Myelofibrosis Complications

Medically Reviewed by Brunilda Nazario, MD on November 15, 2022
2 min read

Any disease can cause problems in other parts of your body. Your doctor will call these complications.

Myelofibrosis is no exception. There’s no guarantee you’ll have other problems. But if you do, they’re likely to show up after you’ve been diagnosed for a while. 

You may not get them. But if you know what types of issues can affect you, you’ll be more likely to spot them early on.

Belly and back pain: Do you have a feeling of fullness or discomfort in the upper left area of your tummy? You may have an enlarged spleen. If the organ gets too big, it can cause pain when it pushes against other body parts.       

Bleeding: After you’ve had myelofibrosis for a while, the number of platelets in your blood will drop below normal levels. When you don't have enough platelets, you tend to bleed more easily. Keep this in mind in case you plan to have surgery or another medical procedure.

Bone and joint pain: Your bones may feel hard on the outside, but inside they’re full of a spongy substance called marrow. Its job is to make blood cells. Myelofibrosis can cause your bone marrow to harden. When that happens, the connective tissues that surround your bones become inflamed. The result: achy or tender bones and joint tenderness.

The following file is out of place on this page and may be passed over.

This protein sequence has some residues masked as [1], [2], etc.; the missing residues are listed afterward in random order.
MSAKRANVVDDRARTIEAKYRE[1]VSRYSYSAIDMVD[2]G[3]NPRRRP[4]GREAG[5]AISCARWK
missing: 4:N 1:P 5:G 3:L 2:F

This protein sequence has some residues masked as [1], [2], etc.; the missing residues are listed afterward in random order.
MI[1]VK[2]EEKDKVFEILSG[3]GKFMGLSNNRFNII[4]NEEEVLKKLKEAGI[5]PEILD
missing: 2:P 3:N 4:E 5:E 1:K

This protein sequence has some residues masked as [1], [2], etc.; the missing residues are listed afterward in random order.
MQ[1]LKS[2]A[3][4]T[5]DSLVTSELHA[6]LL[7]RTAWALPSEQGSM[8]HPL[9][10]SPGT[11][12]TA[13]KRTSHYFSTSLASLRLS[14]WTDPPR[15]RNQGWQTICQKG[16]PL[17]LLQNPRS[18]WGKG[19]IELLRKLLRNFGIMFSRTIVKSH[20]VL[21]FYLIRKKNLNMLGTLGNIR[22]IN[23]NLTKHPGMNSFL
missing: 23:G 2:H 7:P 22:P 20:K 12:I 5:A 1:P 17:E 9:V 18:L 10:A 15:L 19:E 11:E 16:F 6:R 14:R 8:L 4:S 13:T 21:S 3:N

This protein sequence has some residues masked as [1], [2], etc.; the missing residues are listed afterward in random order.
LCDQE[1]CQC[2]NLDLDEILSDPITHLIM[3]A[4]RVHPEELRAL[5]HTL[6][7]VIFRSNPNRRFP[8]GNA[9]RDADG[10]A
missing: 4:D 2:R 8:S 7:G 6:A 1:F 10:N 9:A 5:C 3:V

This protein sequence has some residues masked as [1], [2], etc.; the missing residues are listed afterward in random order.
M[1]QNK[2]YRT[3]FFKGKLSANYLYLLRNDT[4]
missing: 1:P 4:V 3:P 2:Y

Growths: Blood cells are supposed to form inside your bone marrow. But myelofibrosis might cause them to grow in other parts of your body, like your lungs, liver, spleen, and digestive tract. This can cause clumps or tumors that your doctor will call extramedullary hematopoiesis. They can make you bleed, cough up blood, or have seizures.

Gout: Your body makes uric acid when it breaks down foods like steak, organ meats, and seafood.  When you have myelofibrosis, your body makes more uric acid than normal. When it builds up, it forms needle-like crystals in your joints. They cause sharp pain, swollen joints, and inflammation.

Portal hypertension: Blood leaves your spleen and goes to your liver through the portal vein. When you have an enlarged spleen, the blood goes out under high pressure.  This can force it into smaller veins in your stomach and esophagus. Sometimes they burst and bleed.

Acute leukemia: Some people who have myelofibrosis will get acute myeloid leukemia. This blood cancer can get worse quickly if it isn't treated.